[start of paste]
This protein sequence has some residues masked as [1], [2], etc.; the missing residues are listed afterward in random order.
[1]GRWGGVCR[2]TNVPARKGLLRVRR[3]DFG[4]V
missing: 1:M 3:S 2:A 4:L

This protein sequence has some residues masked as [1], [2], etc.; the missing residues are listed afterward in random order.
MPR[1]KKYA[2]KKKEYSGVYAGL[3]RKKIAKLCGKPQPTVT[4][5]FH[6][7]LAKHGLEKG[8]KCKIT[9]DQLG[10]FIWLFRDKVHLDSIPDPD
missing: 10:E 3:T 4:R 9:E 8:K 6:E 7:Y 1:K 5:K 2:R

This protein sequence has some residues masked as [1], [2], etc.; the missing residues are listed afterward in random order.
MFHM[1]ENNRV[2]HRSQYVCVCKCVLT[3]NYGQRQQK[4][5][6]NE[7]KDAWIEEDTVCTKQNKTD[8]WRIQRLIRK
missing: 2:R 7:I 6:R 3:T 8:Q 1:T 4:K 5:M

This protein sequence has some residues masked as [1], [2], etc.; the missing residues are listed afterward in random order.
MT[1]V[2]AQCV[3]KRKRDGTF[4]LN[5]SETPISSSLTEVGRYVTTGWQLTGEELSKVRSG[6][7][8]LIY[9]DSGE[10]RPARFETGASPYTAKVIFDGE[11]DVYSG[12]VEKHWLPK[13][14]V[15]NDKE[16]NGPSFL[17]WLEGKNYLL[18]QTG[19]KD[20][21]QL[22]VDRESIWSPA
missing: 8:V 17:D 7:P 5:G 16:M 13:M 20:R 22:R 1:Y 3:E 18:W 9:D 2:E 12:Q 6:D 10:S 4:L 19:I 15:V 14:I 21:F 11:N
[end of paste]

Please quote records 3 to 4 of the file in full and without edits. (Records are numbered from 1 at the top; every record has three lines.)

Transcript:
This protein sequence has some residues masked as [1], [2], etc.; the missing residues are listed afterward in random order.
MFHM[1]ENNRV[2]HRSQYVCVCKCVLT[3]NYGQRQQK[4][5][6]NE[7]KDAWIEEDTVCTKQNKTD[8]WRIQRLIRK
missing: 2:R 7:I 6:R 3:T 8:Q 1:T 4:K 5:M

This protein sequence has some residues masked as [1], [2], etc.; the missing residues are listed afterward in random order.
MT[1]V[2]AQCV[3]KRKRDGTF[4]LN[5]SETPISSSLTEVGRYVTTGWQLTGEELSKVRSG[6][7][8]LIY[9]DSGE[10]RPARFETGASPYTAKVIFDGE[11]DVYSG[12]VEKHWLPK[13][14]V[15]NDKE[16]NGPSFL[17]WLEGKNYLL[18]QTG[19]KD[20][21]QL[22]VDRESIWSPA
missing: 8:V 17:D 7:P 5:G 16:M 13:M 20:R 22:R 1:Y 3:E 18:W 9:D 2:E 12:Q 6:D 10:S 4:L 19:I 15:V 14:I 21:F 11:N